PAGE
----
As mentioned in somewhat cruder form on the blog last week, it is our contention that the current decline in the dollar is more appropriately seen as a speculative bubble in commodities and the euro.
The possibility that the dollar will continue to decline on its own merit, or demerit, certainly exists – in face of decades of trade deficits – but the current steeper slope of fall should not be seen exclusively in that light.
Let me explain in seven parts.
The dollar has been declining against the euro for five or six years, not coincidentally beginning with the cheap money policies of then Fed chair Alan Greenspan. Parenthetically if you had listened to George Soros back then, you would have shorted the dollar and made thirty percent just on the currency. Much better than the stock market.
The recent so-called turbulence in credit markets was a house of cards. The suites were:
The cheap money that created the housing bubble is the same cheap money that reduced the value of the currency, but the salient feature of this whole mess is that the financial market hijinks led to the flight of investors to safety – to T bills, stocks, foreign securities and significantly to the apparent concreteness of commodities
- Hearts - subprime mortgages
- Diamonds - near fraudulent securities rated at triple A
- Spades - dodgy Enron-style off-balance sheet vehicles known as SIVs
- Clubs - whatever the transitive form of the term lax regulation is, as in the SEC and Fed not only failed to structure or monitor the market, but actually cheered on the players as they neared the cliff.
Said another way, investors of all nationalities have to be wary now of US financial markets, self-described as the strongest and deepest in the world, because they have just burped forth hundreds or thousands of billions of dollars in bad paper after their most recent binge. Very poor regulation and poor structure to the markets should make the US markets toxic in themselves, and they are only palatable for the wrong reason, the implicit risklessness of risk now being exposed with the various bailouts.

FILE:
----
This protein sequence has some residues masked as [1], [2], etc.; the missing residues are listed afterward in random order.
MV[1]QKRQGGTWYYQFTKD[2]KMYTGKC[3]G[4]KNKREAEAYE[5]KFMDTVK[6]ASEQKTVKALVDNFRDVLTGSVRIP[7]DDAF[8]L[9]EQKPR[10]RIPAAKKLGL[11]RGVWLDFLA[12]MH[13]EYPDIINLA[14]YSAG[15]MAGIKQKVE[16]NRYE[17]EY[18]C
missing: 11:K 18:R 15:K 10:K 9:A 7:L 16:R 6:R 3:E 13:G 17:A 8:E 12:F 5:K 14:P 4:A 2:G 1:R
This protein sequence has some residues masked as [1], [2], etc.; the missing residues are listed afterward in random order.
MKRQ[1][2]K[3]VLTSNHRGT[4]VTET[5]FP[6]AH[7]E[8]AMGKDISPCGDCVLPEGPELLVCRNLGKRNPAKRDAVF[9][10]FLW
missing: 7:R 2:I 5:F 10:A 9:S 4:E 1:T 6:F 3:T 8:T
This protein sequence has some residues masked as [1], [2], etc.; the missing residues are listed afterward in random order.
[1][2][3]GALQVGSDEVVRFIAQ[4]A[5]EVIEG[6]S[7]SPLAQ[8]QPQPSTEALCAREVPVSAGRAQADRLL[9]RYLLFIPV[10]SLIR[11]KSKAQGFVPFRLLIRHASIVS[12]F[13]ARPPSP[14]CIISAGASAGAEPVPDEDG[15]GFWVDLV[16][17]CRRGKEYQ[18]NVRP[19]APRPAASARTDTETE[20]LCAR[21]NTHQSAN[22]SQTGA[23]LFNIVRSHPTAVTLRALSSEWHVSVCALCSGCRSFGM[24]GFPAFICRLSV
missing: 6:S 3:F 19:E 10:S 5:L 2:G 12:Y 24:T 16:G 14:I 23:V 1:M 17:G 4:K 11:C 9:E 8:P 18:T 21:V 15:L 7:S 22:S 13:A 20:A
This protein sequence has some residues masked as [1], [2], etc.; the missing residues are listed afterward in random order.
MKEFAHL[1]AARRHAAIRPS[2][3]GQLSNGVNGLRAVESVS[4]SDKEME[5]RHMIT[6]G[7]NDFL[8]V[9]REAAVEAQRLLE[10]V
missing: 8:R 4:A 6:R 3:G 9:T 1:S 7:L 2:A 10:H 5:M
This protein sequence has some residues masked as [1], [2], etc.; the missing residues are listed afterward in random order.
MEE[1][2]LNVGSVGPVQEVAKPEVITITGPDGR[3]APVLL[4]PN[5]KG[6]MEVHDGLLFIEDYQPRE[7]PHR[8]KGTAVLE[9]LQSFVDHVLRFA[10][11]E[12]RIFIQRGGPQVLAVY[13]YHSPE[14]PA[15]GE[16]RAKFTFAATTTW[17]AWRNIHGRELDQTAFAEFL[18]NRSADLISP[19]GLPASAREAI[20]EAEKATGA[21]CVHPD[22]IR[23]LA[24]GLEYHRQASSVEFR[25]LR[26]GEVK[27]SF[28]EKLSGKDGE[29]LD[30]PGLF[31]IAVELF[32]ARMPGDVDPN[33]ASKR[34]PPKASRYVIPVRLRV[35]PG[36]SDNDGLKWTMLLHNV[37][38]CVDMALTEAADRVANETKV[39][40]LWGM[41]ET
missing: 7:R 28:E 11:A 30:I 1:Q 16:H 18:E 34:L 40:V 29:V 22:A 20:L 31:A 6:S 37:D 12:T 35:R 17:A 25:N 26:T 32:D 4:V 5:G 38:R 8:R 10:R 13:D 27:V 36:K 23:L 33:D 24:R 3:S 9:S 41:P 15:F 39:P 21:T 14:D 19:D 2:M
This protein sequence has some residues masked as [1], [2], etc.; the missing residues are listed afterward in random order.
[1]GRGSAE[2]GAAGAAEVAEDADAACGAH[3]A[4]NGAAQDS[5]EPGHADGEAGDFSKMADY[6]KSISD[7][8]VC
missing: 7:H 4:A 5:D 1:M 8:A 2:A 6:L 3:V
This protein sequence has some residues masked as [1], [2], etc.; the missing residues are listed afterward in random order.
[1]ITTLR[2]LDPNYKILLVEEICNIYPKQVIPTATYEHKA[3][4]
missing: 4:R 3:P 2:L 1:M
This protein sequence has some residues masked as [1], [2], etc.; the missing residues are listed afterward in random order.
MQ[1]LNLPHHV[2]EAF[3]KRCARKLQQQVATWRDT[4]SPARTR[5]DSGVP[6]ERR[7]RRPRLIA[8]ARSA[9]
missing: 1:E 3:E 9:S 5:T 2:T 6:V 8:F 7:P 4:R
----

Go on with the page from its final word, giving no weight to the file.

Many nations around the world have a dominant commodity as an export, and the value of that commodity determines the value of the currency. Domestic problems with this condition are known as the Dutch Disease, after the effects of oil prices on the currency of the Netherlands. Other nations relevant to the current discussion are Canada with oil and natural gas, any of a number of Latin American and African countries with metals and petroleum, Australia with metal ore, and even New Zealand with dairy.
The bidding up of commodity prices by investors, a process known by the technical term “speculation,” also bids up these currencies relative to the dollar and leads to the inverse and more visceral experience of decline.
That is, for example, higher oil prices and lower dollar values are two sides of the same coin. It is our contention that it was the attractiveness of oil – and commodities in general – as a secure investment play, not the extra weakness of the dollar that began the slide. Most experts in oil will tell you that fundamentals call for a price of sixty, not one hundred.
A special case exists with the euro, because of the aforementioned slide of the past six years, because of the perception of a shift to the euro as a reserve currency, and because of current strength in the Eurozone economies attracting investor dollars into euro-priced investments. This has created a speculative bubble in the euro itself.
Other nations that are big in trade – Japan, Britain, China, India have not appreciated against the dollar. Of course, China and India have less than fluid exchange rate regimes. But the point is taken.
The resulting speculative bubble in commodities threatens to ignite inflation and call down the wrath of the charcoal-suited Myopes of central banks.
The bubble also threatens to ignite a fire sale on dollars that has not yet occurred, further fueling inflation and bringing crisis to the Globe.
Already food inflation is rampant. Fuel inflation is rampant. This hits demand very hard, particularly at the low end, where fuel and food are larger components of household spending.
Admittedly, the architecture in seven parts just constructed is an interpretation, and no more or less verifiable than any of a hundred or more other interpretations.
But, as some might say, we’ve got the arrow in the chest. Perhaps we’d better get it out now and worry about where it came from later. I agree – though if some of the archers were taken down it might make our task easier.
We do need to find a source of demand and soon that is not infected by the financial market dysfunction. Clearly we cannot simply go back to cheap credit, McMansions and consumer baubles as a driver.